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What we want in Mirror's Edge 2 - Destructoid




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What we want in Mirror's Edge 2


2:30 PM on 09.05.2012
What we want in Mirror's Edge 2 photo



Electronic Arts has repeatedly assured fans that Mirror's Edge as a series will not die, that one day we'll get the sequel of our dreams. Nevertheless, folks remain skeptical that we'll ever see Mirror's Edge 2. The original game didn't perform spectacularly and had a few issues that kept the mainstream from paying attention.

Nevertheless, the game had a strong cult following, and fans continue to hope for a new installment.

What would such a game entail? What would we even want from Mirror's Edge 2? After much soul-searching and discussion with fans, I've drawn up a must-have list of all the things we could want in a sequel. If you're a real follower of Faith and her adventures, you're bound to agree.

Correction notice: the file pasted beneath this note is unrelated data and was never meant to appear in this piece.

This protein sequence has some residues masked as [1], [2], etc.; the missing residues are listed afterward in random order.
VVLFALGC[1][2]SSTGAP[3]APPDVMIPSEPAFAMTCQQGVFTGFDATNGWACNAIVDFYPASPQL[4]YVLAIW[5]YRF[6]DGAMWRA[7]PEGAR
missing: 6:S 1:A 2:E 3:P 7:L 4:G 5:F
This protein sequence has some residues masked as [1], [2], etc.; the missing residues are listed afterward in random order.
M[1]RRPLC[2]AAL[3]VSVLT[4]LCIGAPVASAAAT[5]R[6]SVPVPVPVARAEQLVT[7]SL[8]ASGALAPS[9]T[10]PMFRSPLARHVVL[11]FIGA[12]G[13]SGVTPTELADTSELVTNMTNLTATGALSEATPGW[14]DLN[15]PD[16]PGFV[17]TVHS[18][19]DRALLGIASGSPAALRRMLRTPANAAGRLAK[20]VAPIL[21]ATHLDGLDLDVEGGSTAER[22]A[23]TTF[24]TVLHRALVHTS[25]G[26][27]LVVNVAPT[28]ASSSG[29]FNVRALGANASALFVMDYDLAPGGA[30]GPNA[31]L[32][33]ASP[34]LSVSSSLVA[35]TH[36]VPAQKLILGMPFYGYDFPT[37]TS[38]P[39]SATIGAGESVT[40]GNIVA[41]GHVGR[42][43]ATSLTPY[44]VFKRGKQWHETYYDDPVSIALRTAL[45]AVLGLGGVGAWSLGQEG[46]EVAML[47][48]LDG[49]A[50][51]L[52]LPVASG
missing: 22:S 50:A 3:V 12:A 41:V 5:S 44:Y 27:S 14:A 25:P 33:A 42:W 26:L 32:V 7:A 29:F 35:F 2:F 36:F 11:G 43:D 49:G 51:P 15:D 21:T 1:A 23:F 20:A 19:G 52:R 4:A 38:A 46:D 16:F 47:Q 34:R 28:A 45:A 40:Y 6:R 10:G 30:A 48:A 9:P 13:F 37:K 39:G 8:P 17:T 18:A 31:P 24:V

More guns and combat

Mirror's Edge was interesting in that acrobatics, quick thinking, and knowledge of the terrain were more important than tackling the enemies head-on. Faith was a runner, not a fighter, and that's something a few people appreciated. However, it wasn't visceral enough, thus it would behoove EA and DICE to think about what really makes Mirror's Edge what it is -- guns.

It's all very well having wall-running and long-jumping, but we already did that in the first game. If Mirror's Edge 2 is to keep fans invested, it needs to do something fresh, something visceral, something that would invigorate the series and give gamers something they're not used to. I propose that we reduce the environmental navigation stuff by about 84% and replace it with huge flat environments populated by cover that Faith could duck behind, popping heads through the iron sights of an M4 carbine. It would be a visceral experience that would add a lot of visceral combat to the game.


Less color